- Hello everyone, welcome to all the new members. Thanks for the new
suggestions on authors. Also a big welcome back to Shirley!
Angelique Series by Sergeanne Golon
Sharon Kay Penman
Wolf And The Dove by Kathleen Woodwiss
Mary Stewart (All of her books because I liked her as a child!)
Outlander Series by Diana Galbadon
Wheel Of Time Series by Robert Jordan(Fantasy)
Anything set in Africa by Wilbur Smith
All but "Redemption"by Leon Uris
Pillars of the Earth by Ken Follett
September by Rosamund Pilcher
Light reading Nora Roberts
I too tried to read Cold Mountain, because it was on the bestseller
list. I just couldn't finish it. I have tried to read the books on
Oprah's list but I have never finished even one. Has anyone else read
her recommendations? I find that her books are depressing.
I am still reading Penman's "Sunne In Splendor". I like it but I must
confess that my thoughts on Richard III have been colored by
Anyone else read Rosamund Laker?
Yes, I have read Rosamund Laker. I read several of her books at one point
in time several years back. The first I read was the one set during the
time of Louis the ? who made Versailles what it is. I really enjoyed that
one, so I read some of the others then, as well. The thing with her books,
though, is that they are very formulaic, and so although they are all
(presumably) good, they probably shouldn't be read consecutively. The
formula being poor disadvantaged girl takes on a craft in some significant
point in history (when women generally don't rise out of the holes their
class has put them) and becomes the expert, gaining wealth, recognition,
and royal access. Or something like that - it's been awhile. They are
well written, and perhaps it has been long enough that I could pick up
another and enjoy it quite well.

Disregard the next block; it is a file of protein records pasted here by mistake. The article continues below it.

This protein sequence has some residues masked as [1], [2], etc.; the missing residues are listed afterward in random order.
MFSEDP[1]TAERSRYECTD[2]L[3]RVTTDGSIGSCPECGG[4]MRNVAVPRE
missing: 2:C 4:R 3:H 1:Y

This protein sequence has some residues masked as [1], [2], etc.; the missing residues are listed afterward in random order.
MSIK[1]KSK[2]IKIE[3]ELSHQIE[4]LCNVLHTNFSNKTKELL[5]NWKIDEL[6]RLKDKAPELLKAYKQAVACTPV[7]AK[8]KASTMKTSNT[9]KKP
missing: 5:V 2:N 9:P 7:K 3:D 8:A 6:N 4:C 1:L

As for Richard III, I must admit that I was completely ignorant of the
issues surrounding him and the War of the Roses prior to reading Sunne in
Splendour. I haven't read Shakespeare's play. I really like her comments
at the end that history is written by the winners, in this case, the
Tudors, and the losers come up with the bad end of the deal in history. So
she has written a number of books about people who, from the English
perspective, were villains, but when taken from another angle, were
fighting the noble cause. If your recollection of Richard III is too
present, perhaps you should try her Welsh trilogy (assuming you know much
less about their big days in history). Those are each very good, as well.
As someone mentioned a few weeks back, reading her stuff and Diana
Gabaldon's books pretty cause you to harbor some pretty poor feelings for
the English and their treatment of their Welsh and Scottish neighbors.
Anyone know of a great book chronicling their mistreatment of the Irish to
make this picture complete? (I say this as a confirmed Anglophile... Just
as we are not responsible for the actions of our Presidents, the English
people cannot, for the most part, be blamed for the ruthlessness of their
Kings and Queens)
- I am definitely going to have to go away and come back more often!
Good choice of books, Vickie, I seem to have read most of them - I
remember reading all the Angelique books as a teenager, when they were